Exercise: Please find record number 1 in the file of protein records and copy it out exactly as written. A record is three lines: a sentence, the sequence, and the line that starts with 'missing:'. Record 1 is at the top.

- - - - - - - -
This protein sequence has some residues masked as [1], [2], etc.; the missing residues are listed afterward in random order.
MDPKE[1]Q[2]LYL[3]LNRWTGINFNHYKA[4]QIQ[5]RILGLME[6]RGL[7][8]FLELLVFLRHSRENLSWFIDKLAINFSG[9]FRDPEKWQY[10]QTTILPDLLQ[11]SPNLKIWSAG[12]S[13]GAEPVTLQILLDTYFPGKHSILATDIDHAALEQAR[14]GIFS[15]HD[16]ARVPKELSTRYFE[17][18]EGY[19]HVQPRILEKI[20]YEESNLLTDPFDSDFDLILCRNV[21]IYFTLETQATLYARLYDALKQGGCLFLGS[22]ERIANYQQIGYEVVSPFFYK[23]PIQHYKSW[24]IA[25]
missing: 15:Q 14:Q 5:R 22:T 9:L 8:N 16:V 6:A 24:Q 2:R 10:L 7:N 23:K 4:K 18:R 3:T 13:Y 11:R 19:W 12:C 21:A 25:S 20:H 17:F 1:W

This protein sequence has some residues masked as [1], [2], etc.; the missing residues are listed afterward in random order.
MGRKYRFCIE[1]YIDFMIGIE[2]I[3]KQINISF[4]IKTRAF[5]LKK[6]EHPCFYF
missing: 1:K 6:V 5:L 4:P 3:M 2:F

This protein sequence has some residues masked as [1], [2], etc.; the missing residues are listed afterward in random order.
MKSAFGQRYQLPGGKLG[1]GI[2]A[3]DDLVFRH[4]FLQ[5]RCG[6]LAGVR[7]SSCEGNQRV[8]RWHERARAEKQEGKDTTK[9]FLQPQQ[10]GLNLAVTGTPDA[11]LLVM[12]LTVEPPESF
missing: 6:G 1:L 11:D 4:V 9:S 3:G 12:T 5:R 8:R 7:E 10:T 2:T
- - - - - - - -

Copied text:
This protein sequence has some residues masked as [1], [2], etc.; the missing residues are listed afterward in random order.
MDPKE[1]Q[2]LYL[3]LNRWTGINFNHYKA[4]QIQ[5]RILGLME[6]RGL[7][8]FLELLVFLRHSRENLSWFIDKLAINFSG[9]FRDPEKWQY[10]QTTILPDLLQ[11]SPNLKIWSAG[12]S[13]GAEPVTLQILLDTYFPGKHSILATDIDHAALEQAR[14]GIFS[15]HD[16]ARVPKELSTRYFE[17][18]EGY[19]HVQPRILEKI[20]YEESNLLTDPFDSDFDLILCRNV[21]IYFTLETQATLYARLYDALKQGGCLFLGS[22]ERIANYQQIGYEVVSPFFYK[23]PIQHYKSW[24]IA[25]
missing: 15:Q 14:Q 5:R 22:T 9:L 8:N 16:V 6:A 24:Q 2:R 10:L 7:N 23:K 4:K 18:R 3:T 13:Y 11:R 19:W 12:C 21:A 25:S 20:H 17:F 1:W